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Starting November Off With A Bang! – Brett Bueltel


After being washed out by the thunderstorms passing through the area most of the mid-week, I knew the deer would be moving after the weather front had passed.  My dad made the trip up to the great state of Ohio late Thursday with high hopes of having some success on the property he had hunted in years past.  I was able to kick out of work a little past 1 o’clock in the afternoon on Friday and headed out with “Fred” my DSD posturing buck decoy.


It was windy that evening, and with good visibility for several hundred yards to my south and to my east I was hoping something would see my decoy and come in to investigate.  To my dismay, nothing showed up that evening with the exception of a couple of squirrels.

The next morning, with a steady wind coming out of the west and with temperatures a little cooler than the previous days, I had decided to hunt out of the stand I had hung near where I had killed my Ohio buck last fall.  With high expectations I waited in my stand until after daybreak.  Shortly after first light, I broke out the rattling antlers to try to stir up the woods.


With no response, I waited patiently for something to move.  About an hour had passed when all of a sudden I look down and notice a large brown object on the trail I had walked in on earlier that morning.  The invasive honeysuckle growing along the trail had hidden the approach of two does until they had already made it to within 15 yards of my stand.  I slowly reached up to turn on my Canon XA10 camera, and stood to see what their next move would be.  As they passed behind a large tree I grabbed my bow and awaited an opportunity for a shot.


They made within 5 yards when something spooked the lead doe causing them to jump back to the opening where I had first caught a glimpse of them.  It was now or never.  After I adjusted the camera to keep my bowstring from catching the flip out LCD screen, I yanked my bow back to full draw.  I set the top pin of my Hunter Hoggit high on her chest and released.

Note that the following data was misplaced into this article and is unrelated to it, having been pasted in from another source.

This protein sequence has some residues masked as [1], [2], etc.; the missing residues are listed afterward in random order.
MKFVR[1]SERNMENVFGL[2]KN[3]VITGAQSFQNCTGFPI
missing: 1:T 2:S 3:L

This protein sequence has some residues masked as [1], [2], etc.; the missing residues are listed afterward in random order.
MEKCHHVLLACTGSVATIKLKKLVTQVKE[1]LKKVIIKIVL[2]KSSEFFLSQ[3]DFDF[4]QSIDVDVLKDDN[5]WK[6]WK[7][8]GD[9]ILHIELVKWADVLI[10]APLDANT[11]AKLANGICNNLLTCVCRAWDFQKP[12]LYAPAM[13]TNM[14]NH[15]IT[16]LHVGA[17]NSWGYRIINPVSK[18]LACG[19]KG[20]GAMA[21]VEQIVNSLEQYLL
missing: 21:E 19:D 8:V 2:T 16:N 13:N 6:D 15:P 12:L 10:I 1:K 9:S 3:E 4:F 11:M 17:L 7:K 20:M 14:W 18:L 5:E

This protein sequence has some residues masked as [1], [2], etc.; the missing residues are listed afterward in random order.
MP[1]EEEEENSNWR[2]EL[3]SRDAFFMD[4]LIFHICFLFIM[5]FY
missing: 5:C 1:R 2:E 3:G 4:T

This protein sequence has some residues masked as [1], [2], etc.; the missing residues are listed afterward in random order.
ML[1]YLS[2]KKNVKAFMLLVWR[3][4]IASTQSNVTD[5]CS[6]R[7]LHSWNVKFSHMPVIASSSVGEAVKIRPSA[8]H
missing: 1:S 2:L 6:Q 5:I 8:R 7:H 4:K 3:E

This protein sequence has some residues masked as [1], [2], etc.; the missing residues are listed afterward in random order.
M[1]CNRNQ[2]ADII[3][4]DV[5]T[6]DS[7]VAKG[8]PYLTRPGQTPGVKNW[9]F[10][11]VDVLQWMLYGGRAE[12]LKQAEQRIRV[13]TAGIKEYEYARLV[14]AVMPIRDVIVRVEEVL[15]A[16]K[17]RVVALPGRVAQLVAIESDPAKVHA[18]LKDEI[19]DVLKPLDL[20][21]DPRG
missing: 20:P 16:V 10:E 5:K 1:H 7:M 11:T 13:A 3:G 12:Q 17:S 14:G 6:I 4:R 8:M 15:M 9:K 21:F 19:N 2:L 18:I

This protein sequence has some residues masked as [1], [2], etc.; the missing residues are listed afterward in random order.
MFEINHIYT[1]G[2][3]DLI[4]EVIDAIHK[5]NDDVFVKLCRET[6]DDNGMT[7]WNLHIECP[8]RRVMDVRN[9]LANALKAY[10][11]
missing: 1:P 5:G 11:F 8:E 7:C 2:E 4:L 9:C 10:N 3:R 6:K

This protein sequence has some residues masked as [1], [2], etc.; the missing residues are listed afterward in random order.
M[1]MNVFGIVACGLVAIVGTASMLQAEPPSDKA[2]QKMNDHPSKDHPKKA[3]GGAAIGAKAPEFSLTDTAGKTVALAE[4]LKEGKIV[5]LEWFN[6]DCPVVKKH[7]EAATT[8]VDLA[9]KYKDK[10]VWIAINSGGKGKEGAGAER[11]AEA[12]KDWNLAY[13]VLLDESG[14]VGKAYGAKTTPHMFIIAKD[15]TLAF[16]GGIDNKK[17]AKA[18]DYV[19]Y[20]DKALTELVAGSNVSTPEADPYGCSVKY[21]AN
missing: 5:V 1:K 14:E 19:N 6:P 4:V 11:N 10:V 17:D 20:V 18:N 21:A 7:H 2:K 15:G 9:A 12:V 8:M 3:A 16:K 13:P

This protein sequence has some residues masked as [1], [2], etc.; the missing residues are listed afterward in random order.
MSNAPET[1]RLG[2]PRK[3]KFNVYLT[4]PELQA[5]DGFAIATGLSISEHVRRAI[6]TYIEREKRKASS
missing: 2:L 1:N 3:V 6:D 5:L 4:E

The red Firenock showed I had made a good hit as the doe erupted through the thick undergrowth before crashing a few seconds later in an unharvested soybean field less than 120 yards away. Knowing she was down for the count, I started filling out my tag before climbing out of my stand when all of a sudden I hear a branch break.

I look up just in time to see a small broken rack 8-point getting ready to cross a shooting lane at 30 yards.  I was immediately relieved to see it was a small buck as you are required to physically tag your first deer before you are able to start hunting another for the day.


He let out a loud roaring grunt and chased off the 2nd doe.  After he had checked the surrounding area where she once stood, he wandered off out of sight to my east.  I waited a few more minutes to confirm the coast was clear, them began my descent from my stand to tend to my doe.



The weather turned more favorable throughout the evening as the wind shifted to the north bringing on slightly cooler temperatures. The next morning was brisk with a very subtle north/northeast wind.  Before legal light, a doe and her yearling made their way from the south (directly down wind) and passed right under my tree-stand before moving off to the wood lot to my east.  My presence going unnoticed stands as a true testament to the effectiveness of Carbon Synergy products.